Talking About The Hard Issues

Courses on race, class and culture have students digging deep

Wednesday, July 20, 2016
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Tyler Simpson and Vernon Carter

Tyler Jamison, assistant professor in the department of human development and family studies, and Vernon Carter, associate professor of social work. 

This isn’t about the shooting of black men by police officers, or about Dallas and Baton Rouge. It’s about race and class and gender and equity in America, issues UNH professors have been discussing in classrooms for a while now, in some cases more than a decade. Current events serve as a reminder of just how crucial these discussions — and courses — are to society.

Race Matters (Women's Studies/COLA)

“Understanding history is very important, and drawing from what is taking place in this moment is a powerful way to make visible and concrete the concepts and theories I will present in my course,” says Jaime Nolan, who teaches Race Matters, a class that explores how racial categories in the United States shape identities. 

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Jaime Nolan, associate vice president of
community, equity and diversity

“There are historical patterns here, and unfortunately many in our society seem, as Richard Hofstadter wrote more than 50 years ago, to suffer a sense of historical amnesia bordering on historical and civic illiteracy,” Nolan says.

Implications of Race, Culture and Oppression for Social Work Practice (Social Work/CHHS)

Vernon Carter, associate professor of social work, teaches the "Implications of Race, Culture, and Oppression for Social Work Practice" course, designed to increase awareness related to the insidious nature of oppression.

Carter strives to help students recognize how they deal with classism and explore the kind of baggage they might, as social workers, bring to their work with clients. “Hopefully they will come to understand that who they are impacts how they perceive others,” Carter says.

One of the ways he gets to that is by asking students how they self-identify. The most common response? “I’m American.”

“When they say that, I push back until they acknowledge that somewhere along the line, they were immigrants. Often times it’s the first time they see ethnicity has impacted them. I’ll ask, ‘What do you have for Christmas dinner?' OK, meat pie because your family is Canadian. Well, if you’re not Canadian, you’re not having meat pie. If you’re not Italian, you’re not having spaghetti. So no, you’re not just American.”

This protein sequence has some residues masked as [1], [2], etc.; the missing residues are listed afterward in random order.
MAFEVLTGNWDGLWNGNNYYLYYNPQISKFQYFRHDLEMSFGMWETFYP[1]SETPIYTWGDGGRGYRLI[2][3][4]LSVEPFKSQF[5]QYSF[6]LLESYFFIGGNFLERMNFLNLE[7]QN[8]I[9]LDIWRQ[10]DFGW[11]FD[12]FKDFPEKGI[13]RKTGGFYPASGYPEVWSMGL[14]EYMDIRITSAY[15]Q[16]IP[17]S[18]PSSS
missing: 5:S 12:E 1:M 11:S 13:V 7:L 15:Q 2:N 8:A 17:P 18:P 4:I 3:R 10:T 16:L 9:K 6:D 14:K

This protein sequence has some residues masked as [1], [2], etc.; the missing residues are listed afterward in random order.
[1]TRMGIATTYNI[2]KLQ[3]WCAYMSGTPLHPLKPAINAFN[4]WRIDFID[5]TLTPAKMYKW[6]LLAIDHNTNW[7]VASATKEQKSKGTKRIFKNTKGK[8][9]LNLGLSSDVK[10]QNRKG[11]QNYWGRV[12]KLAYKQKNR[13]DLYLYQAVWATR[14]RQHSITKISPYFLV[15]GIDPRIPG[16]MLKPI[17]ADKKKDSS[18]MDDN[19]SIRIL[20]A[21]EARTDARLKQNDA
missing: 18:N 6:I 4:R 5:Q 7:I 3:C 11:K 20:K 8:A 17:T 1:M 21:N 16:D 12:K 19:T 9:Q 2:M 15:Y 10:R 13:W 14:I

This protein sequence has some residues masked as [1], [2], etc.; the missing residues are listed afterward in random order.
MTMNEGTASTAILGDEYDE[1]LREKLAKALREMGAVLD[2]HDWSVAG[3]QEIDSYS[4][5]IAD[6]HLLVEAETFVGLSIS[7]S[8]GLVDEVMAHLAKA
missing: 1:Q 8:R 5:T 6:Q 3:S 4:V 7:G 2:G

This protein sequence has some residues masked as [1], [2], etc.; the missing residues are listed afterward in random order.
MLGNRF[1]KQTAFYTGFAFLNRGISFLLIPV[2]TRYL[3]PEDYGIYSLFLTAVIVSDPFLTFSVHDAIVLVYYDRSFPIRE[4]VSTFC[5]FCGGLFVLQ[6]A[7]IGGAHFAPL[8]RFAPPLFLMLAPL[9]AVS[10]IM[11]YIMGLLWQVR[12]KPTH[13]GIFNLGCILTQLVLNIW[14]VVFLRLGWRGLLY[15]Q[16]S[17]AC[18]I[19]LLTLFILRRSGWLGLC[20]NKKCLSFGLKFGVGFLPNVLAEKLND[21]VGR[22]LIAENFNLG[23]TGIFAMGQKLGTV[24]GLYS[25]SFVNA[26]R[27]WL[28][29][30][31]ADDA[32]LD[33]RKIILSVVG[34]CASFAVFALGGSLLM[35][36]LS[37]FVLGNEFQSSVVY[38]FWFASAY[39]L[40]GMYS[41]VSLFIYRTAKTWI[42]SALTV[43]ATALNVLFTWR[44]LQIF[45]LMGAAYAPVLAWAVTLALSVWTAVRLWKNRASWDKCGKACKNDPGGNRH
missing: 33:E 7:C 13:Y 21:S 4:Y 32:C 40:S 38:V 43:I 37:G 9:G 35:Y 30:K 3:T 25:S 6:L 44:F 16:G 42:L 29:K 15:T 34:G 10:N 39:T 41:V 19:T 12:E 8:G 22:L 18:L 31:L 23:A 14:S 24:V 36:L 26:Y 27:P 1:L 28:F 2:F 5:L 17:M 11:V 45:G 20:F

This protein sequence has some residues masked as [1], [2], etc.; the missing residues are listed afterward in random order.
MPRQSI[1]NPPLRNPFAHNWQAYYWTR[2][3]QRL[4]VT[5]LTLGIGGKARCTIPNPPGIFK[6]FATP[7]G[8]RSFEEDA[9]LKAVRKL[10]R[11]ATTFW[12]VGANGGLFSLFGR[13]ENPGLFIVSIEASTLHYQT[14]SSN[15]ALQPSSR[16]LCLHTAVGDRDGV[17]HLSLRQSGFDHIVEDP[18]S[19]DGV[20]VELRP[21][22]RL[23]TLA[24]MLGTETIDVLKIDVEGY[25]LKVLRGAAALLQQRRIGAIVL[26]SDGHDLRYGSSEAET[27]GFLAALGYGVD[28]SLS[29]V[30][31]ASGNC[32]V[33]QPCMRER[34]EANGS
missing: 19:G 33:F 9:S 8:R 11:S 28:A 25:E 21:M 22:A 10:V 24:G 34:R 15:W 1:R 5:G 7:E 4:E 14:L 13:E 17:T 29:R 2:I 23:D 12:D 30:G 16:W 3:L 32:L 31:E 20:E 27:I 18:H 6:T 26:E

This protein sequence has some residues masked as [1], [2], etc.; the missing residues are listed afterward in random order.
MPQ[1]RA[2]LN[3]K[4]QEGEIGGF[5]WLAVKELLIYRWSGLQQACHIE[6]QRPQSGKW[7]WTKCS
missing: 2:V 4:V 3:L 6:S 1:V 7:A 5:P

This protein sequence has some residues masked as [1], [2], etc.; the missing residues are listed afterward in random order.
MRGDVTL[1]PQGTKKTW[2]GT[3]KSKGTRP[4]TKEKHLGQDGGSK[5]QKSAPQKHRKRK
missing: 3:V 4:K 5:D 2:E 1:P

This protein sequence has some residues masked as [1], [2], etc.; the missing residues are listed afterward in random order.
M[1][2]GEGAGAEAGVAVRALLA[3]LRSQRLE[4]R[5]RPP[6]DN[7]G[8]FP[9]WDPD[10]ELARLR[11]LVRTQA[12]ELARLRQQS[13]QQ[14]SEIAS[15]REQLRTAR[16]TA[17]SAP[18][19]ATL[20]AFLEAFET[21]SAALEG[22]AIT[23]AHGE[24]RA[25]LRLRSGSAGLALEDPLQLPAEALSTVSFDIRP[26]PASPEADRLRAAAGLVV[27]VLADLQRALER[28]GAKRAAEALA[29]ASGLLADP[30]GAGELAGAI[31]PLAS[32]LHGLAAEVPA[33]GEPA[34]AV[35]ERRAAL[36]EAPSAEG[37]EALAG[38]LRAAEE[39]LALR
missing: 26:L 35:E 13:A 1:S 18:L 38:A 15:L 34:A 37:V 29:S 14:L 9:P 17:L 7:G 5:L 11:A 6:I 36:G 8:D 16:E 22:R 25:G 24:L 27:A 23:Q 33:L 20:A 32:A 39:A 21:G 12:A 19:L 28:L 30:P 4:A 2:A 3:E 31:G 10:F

Carter adds, “My goal is to get them to see who they are, how they are. I want them to look at themselves and acknowledge the differences. Racism in particular is rooted in our national way of being. Members of the dominant race are advantaged whether they want to be or not. Others are disadvantaged. Racism and all of the other isms are systemic. We are socialized from birth to believe we are superior and the other is inferior. Often we are unconscious of our unearned privileges related to race, gender, sexual orientation … but they’re there.”

“I want them to look at themselves and acknowledge the differences."

Race, Class, Gender and Families (Human Development and Family Studies/CHHS) 

In Tyler Jamison’s "Race, Class, Gender & Families" course, students look at how those issues influence family life and the challenges they present in contemporary society. The assistant professor in the department of human development and family studies says police violence will be part of the conversation this semester in conjuncture with a component she teaches on incarceration.  

“Students tend to be really surprised by the disproportionate number of black men who are incarcerated compared to white and Latino men,” Jamison says. An infographic she uses in class reveals that one in 106 white males over age 18 are incarcerated, compared to one in 36 Latinos and one in 15 black men “The effect of that on a family is profound. If your provider is in jail, what happens to your family? There is a disproportional effect on families of color, families with low income.”

Like Carter and Nolan, Jamison wants her students to gain increased self-awareness and understand how their race, gender and class shape their own lives.

“It can be so complicated,” Jamison says. “My initial approach is always, 'What do we know? What are the different components? What do we know about policing and what that means to a person of color? What do we know about racial disparity in traffic stops and violence?' Let’s start there. I tend to take the angle to help students understand dominant privilege so they will understand their own privilege and gain perspective on what it might be like not to have that.

“Practice is the word," she says. "We have three hours a week, and we practice. We practice talking about hard subjects.”

Why Race Matters

Nolan, associate vice president of community, equity and diversity, wants her students to “begin to see themselves in what is taking place and understand who they are in relationship to the world and what is and has been occurring in our country.”

“Given our current historical context, how does race not matter?” Nolan asks. “As a social, political and economic construction, race enters into every aspect of our lives and is present throughout the history of the west. In every western colonizing country, at some point, the rationale for conquest was/is racial superiority. 

“We have to crack into and critically interrogate what the historian Ronald Takaki called the ‘master narrative of American history.’ There is a history here, and for any progress or true justice to occur, we have to critically interrogate that ‘common sense’ narrative.”

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